Since then with storms providing partial relief in the absence of widespread drought-breaking rain, we have probably seen something of a holding pattern in 2016 and 2017 with herd liquidation largely coming to a halt but herd rebuilding not really getting underway.

There was only one month in 2016 when 100,000t was reached and 2017 was similar with just one month very near 100,000. Total tonnage was similar in both years averaging around 85,000/month.

How is it then that in 2012 when the herd was approaching stability (neither increasing or decreasing) at a record high of close to 30 million, it could produce only 80,000t/month in beef exports while the current herd since 2016 at around 26-27 million and also relatively stable can produce 85,000t/month in exports?

Latest figures compiled by Department of Agriculture and Water Resources (DAWR) show 88,179t of beef were exported for the month.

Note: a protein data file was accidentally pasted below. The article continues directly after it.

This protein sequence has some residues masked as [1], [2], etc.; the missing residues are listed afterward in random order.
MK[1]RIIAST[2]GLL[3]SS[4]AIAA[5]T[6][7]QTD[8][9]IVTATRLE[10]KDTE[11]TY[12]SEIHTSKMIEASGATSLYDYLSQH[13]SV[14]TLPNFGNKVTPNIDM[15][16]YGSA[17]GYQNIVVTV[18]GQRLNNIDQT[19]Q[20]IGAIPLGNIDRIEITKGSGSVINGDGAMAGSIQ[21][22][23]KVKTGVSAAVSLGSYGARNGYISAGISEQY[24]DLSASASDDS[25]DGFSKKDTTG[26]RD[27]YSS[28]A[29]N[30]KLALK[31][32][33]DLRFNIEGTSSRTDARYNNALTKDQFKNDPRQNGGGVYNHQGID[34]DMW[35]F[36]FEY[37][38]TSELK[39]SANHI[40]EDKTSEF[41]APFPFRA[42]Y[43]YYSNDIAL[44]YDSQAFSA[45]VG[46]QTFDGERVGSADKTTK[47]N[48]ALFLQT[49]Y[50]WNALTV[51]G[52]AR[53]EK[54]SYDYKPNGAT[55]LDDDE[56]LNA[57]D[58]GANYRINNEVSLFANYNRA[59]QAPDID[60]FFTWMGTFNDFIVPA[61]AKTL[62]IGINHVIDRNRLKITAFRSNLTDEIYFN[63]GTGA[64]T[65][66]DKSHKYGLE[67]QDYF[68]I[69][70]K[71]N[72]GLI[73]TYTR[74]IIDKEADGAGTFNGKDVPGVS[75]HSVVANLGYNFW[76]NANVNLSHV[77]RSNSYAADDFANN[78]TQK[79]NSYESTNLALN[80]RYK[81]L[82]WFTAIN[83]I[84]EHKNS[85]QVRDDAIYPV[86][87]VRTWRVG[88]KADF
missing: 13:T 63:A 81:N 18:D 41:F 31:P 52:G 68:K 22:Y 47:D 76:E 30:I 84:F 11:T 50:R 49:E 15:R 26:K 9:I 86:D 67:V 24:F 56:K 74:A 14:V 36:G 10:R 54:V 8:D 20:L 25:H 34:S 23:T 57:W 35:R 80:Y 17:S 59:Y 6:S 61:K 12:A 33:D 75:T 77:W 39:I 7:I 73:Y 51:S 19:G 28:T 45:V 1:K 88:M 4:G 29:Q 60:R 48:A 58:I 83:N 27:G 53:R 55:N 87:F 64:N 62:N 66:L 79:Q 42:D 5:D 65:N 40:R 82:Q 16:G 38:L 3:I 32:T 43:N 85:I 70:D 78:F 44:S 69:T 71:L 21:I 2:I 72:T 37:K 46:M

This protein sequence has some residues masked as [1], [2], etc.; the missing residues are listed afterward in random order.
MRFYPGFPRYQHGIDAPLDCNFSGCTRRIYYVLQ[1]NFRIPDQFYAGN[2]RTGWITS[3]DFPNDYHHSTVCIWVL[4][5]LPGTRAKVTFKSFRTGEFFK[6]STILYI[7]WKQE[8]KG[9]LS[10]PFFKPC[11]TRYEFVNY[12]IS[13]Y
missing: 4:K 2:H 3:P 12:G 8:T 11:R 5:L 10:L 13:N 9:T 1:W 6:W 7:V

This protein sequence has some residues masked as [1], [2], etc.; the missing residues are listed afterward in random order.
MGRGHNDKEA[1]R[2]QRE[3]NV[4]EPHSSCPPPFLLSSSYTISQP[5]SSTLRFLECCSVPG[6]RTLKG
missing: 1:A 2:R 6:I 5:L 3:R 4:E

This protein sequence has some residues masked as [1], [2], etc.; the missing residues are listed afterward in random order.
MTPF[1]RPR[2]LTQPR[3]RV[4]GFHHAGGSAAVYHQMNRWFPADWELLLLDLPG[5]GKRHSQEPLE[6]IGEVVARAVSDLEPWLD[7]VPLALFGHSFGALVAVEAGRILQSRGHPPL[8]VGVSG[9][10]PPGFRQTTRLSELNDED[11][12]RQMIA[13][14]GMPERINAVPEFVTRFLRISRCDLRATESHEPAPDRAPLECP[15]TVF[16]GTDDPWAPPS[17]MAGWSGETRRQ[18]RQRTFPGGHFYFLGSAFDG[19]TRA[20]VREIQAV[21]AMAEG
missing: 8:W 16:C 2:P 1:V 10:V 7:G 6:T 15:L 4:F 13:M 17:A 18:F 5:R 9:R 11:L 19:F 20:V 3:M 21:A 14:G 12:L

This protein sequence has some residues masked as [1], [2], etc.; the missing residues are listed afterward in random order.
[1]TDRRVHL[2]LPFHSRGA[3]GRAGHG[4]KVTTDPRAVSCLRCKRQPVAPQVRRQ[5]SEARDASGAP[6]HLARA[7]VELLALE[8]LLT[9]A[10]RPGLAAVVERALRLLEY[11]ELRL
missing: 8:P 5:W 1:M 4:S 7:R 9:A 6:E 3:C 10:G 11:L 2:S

Latest figures compiled by Department of Agriculture and Water Resources (DAWR) show 88,179t of beef were exported for the month.

The answer to that has to lay with average carcass weights and that in turn brings into frame two key factors; the proportion of females in the kill and the impact of lot feeding on both male and female carcass weights.

Fewer females relative to males will raise average carcass weight and a higher proportion of fed cattle will have a similar effect.

According to ABS figures, in 2011-12 at the height of herd rebuilding the percentage of females in the kill was 43.

As liquidation got underway in 2013 it rose to 47pc, then 51pc in 2014, 49pc in 2015 and back down to 47pc in 2016.

It seemed to stabilise at around 45.5pc in 2017 but has blown out again to 46.6pc in the first three months of 2018.

In concert with these movements we saw average carcass weight of 287kg in 2012 fall to 277kg in 2014 then rise back up to 288kg in 2016.

Then there was a massive jump in average carcass weight to 298kg in 2017.